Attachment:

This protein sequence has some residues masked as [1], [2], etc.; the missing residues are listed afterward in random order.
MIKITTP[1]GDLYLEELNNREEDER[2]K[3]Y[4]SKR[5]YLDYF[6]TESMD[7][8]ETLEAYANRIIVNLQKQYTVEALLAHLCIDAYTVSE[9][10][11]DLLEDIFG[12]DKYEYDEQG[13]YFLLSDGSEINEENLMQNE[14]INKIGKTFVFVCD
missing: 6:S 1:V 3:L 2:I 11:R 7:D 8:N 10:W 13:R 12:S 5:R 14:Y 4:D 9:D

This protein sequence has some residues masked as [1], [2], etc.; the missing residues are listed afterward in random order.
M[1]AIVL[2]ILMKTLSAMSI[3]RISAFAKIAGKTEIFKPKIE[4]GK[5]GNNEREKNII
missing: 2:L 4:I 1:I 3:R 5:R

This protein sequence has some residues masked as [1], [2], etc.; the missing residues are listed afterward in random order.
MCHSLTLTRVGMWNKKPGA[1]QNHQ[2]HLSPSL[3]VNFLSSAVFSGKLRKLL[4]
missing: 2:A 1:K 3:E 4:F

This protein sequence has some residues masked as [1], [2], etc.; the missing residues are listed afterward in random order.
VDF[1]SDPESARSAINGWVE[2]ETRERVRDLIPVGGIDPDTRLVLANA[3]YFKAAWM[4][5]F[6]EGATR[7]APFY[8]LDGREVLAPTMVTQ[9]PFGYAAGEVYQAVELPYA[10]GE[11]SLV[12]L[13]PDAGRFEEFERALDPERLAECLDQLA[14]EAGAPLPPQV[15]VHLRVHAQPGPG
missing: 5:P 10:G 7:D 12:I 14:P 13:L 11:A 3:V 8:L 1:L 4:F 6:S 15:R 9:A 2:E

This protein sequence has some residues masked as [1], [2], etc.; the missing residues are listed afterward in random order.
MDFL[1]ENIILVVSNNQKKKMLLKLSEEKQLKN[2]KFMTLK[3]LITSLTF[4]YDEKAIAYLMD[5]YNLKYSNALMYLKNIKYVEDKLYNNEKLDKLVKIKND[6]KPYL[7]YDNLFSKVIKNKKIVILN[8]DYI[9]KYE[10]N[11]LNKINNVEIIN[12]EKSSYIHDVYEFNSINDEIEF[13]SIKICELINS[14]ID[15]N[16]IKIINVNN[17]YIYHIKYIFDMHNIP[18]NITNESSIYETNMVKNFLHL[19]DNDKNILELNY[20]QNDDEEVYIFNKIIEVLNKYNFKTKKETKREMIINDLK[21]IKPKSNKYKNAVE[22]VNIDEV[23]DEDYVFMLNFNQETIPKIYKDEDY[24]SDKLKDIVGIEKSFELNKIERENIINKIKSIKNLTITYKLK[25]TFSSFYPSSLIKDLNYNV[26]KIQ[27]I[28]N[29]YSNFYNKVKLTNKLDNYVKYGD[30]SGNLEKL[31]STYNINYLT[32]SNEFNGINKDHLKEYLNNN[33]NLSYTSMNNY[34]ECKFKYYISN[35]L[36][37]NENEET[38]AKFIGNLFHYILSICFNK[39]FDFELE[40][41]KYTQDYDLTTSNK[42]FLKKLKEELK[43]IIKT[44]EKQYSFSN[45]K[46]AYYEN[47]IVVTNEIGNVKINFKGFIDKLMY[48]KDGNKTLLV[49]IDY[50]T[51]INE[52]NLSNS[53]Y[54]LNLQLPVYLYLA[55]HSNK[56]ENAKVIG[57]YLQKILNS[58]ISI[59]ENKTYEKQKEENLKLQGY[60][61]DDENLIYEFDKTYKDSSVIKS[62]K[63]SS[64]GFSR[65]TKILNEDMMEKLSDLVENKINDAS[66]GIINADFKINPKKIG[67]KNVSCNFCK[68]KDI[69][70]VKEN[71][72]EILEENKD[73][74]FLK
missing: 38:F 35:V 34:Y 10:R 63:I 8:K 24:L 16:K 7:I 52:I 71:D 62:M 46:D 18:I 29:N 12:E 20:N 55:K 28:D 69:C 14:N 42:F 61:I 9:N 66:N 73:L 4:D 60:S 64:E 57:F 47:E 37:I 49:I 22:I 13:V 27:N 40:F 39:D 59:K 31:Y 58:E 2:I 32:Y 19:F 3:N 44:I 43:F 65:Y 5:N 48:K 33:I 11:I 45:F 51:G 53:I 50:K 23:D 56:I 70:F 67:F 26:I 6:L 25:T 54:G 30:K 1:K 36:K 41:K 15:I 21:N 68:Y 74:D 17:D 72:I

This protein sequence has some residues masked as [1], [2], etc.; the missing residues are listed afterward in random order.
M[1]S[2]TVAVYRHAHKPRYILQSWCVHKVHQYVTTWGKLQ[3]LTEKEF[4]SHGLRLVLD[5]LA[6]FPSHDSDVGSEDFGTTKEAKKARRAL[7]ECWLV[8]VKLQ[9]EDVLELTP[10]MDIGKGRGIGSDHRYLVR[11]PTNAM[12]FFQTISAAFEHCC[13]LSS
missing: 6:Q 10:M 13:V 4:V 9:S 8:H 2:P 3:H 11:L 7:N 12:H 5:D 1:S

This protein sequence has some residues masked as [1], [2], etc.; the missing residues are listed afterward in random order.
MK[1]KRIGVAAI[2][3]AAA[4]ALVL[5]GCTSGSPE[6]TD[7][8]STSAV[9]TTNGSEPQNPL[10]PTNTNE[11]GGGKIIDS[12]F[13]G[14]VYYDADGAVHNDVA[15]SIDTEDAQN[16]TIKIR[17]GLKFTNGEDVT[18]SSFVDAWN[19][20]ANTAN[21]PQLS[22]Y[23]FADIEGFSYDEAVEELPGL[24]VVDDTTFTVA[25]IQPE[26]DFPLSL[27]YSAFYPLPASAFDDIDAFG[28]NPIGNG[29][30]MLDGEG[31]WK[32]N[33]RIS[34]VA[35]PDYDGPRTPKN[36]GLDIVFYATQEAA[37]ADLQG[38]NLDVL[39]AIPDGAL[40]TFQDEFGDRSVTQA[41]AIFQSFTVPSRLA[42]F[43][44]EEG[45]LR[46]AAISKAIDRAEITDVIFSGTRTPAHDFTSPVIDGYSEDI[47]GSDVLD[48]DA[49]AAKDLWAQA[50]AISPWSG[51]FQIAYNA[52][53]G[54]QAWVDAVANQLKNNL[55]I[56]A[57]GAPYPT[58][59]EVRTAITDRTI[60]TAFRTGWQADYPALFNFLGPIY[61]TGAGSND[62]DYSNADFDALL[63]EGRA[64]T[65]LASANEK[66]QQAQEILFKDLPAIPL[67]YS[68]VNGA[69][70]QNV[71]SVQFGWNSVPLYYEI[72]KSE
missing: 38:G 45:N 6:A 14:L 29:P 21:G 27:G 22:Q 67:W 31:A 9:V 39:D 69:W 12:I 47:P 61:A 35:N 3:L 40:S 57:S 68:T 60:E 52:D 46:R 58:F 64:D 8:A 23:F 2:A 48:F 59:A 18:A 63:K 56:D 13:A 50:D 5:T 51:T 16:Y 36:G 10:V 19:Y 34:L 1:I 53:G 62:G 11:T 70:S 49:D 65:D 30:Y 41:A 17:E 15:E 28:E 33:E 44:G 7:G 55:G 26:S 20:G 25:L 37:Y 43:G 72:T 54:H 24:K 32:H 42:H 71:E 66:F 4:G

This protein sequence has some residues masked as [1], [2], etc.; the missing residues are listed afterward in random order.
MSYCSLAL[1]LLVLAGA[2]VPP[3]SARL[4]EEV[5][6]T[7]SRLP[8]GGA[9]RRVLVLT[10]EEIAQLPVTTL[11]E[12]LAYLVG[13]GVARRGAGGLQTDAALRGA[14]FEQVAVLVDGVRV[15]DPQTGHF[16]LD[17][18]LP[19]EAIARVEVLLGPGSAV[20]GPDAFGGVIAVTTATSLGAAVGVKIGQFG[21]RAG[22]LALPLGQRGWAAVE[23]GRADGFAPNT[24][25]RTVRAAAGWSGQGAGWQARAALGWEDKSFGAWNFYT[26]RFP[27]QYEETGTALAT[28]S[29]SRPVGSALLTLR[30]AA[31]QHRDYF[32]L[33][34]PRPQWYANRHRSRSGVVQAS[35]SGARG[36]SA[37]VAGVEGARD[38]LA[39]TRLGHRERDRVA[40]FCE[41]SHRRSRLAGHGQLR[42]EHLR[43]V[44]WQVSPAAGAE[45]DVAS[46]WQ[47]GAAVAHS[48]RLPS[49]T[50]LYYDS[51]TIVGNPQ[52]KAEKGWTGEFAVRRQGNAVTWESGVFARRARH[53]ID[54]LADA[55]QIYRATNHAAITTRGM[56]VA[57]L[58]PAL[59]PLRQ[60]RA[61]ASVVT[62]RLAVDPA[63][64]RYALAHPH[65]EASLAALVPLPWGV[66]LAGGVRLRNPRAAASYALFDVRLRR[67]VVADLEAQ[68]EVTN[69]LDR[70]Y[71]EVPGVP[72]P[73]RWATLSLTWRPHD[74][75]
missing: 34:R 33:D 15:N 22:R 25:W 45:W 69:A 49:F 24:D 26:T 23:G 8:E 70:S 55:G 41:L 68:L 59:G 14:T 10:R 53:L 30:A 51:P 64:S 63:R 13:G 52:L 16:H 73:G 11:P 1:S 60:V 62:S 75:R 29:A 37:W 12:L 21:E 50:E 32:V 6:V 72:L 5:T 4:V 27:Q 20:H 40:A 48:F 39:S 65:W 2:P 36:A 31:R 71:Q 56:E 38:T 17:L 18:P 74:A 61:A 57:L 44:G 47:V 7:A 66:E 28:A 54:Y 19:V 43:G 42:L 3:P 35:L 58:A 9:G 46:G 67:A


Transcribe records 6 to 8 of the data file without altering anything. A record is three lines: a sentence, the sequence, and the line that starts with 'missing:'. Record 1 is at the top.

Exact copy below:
This protein sequence has some residues masked as [1], [2], etc.; the missing residues are listed afterward in random order.
M[1]S[2]TVAVYRHAHKPRYILQSWCVHKVHQYVTTWGKLQ[3]LTEKEF[4]SHGLRLVLD[5]LA[6]FPSHDSDVGSEDFGTTKEAKKARRAL[7]ECWLV[8]VKLQ[9]EDVLELTP[10]MDIGKGRGIGSDHRYLVR[11]PTNAM[12]FFQTISAAFEHCC[13]LSS
missing: 6:Q 10:M 13:V 4:V 9:S 8:H 2:P 3:H 11:L 7:N 12:H 5:D 1:S

This protein sequence has some residues masked as [1], [2], etc.; the missing residues are listed afterward in random order.
MK[1]KRIGVAAI[2][3]AAA[4]ALVL[5]GCTSGSPE[6]TD[7][8]STSAV[9]TTNGSEPQNPL[10]PTNTNE[11]GGGKIIDS[12]F[13]G[14]VYYDADGAVHNDVA[15]SIDTEDAQN[16]TIKIR[17]GLKFTNGEDVT[18]SSFVDAWN[19][20]ANTAN[21]PQLS[22]Y[23]FADIEGFSYDEAVEELPGL[24]VVDDTTFTVA[25]IQPE[26]DFPLSL[27]YSAFYPLPASAFDDIDAFG[28]NPIGNG[29][30]MLDGEG[31]WK[32]N[33]RIS[34]VA[35]PDYDGPRTPKN[36]GLDIVFYATQEAA[37]ADLQG[38]NLDVL[39]AIPDGAL[40]TFQDEFGDRSVTQA[41]AIFQSFTVPSRLA[42]F[43][44]EEG[45]LR[46]AAISKAIDRAEITDVIFSGTRTPAHDFTSPVIDGYSEDI[47]GSDVLD[48]DA[49]AAKDLWAQA[50]AISPWSG[51]FQIAYNA[52][53]G[54]QAWVDAVANQLKNNL[55]I[56]A[57]GAPYPT[58][59]EVRTAITDRTI[60]TAFRTGWQADYPALFNFLGPIY[61]TGAGSND[62]DYSNADFDALL[63]EGRA[64]T[65]LASANEK[66]QQAQEILFKDLPAIPL[67]YS[68]VNGA[69][70]QNV[71]SVQFGWNSVPLYYEI[72]KSE
missing: 38:G 45:N 6:A 14:L 29:P 21:G 27:G 22:Q 67:W 31:A 9:V 39:D 69:W 12:I 47:P 61:A 35:N 3:L 40:S 57:S 68:T 60:E 52:D 46:R 58:F 64:D 8:A 23:F 2:A 48:F 59:A 18:A 63:K 56:D 13:A 50:D 5:T 51:T 16:Y 36:G 10:V 19:Y 34:L 1:I 53:G 62:G 11:T 70:S 49:D 65:D 30:Y 41:A 17:E 15:E 28:E 33:E 44:G 7:G 55:G 26:S 20:G 25:L 37:Y 43:G 72:T 54:H 24:K 32:H 42:H 71:E 66:F 4:G

This protein sequence has some residues masked as [1], [2], etc.; the missing residues are listed afterward in random order.
MSYCSLAL[1]LLVLAGA[2]VPP[3]SARL[4]EEV[5][6]T[7]SRLP[8]GGA[9]RRVLVLT[10]EEIAQLPVTTL[11]E[12]LAYLVG[13]GVARRGAGGLQTDAALRGA[14]FEQVAVLVDGVRV[15]DPQTGHF[16]LD[17][18]LP[19]EAIARVEVLLGPGSAV[20]GPDAFGGVIAVTTATSLGAAVGVKIGQFG[21]RAG[22]LALPLGQRGWAAVE[23]GRADGFAPNT[24][25]RTVRAAAGWSGQGAGWQARAALGWEDKSFGAWNFYT[26]RFP[27]QYEETGTALAT[28]S[29]SRPVGSALLTLR[30]AA[31]QHRDYF[32]L[33][34]PRPQWYANRHRSRSGVVQAS[35]SGARG[36]SA[37]VAGVEGARD[38]LA[39]TRLGHRERDRVA[40]FCE[41]SHRRSRLAGHGQLR[42]EHLR[43]V[44]WQVSPAAGAE[45]DVAS[46]WQ[47]GAAVAHS[48]RLPS[49]T[50]LYYDS[51]TIVGNPQ[52]KAEKGWTGEFAVRRQGNAVTWESGVFARRARH[53]ID[54]LADA[55]QIYRATNHAAITTRGM[56]VA[57]L[58]PAL[59]PLRQ[60]RA[61]ASVVT[62]RLAVDPA[63][64]RYALAHPH[65]EASLAALVPLPWGV[66]LAGGVRLRNPRAAASYALFDVRLRR[67]VVADLEAQ[68]EVTN[69]LDR[70]Y[71]EVPGVP[72]P[73]RWATLSLTWRPHD[74][75]
missing: 34:R 33:D 15:N 22:R 25:W 45:W 69:A 49:F 24:D 26:T 23:G 8:E 70:S 55:G 41:L 68:L 59:G 14:T 10:R 53:L 30:A 51:P 64:S 63:R 13:G 52:L 16:H 73:G 11:P 1:S 60:V 62:S 75:R 29:A 37:W 12:L 21:E 50:E 32:V 6:V 72:L 5:T 4:V 27:Q 20:H 40:A 48:F 39:S 65:W 2:P 36:A 31:R 71:Q 56:E 38:T 17:L 18:P 74:A 61:A 57:L 44:G 47:V 7:A 66:E 28:A 54:Y 19:V 43:G 42:L 3:P 35:L 58:A 9:G 46:G 67:A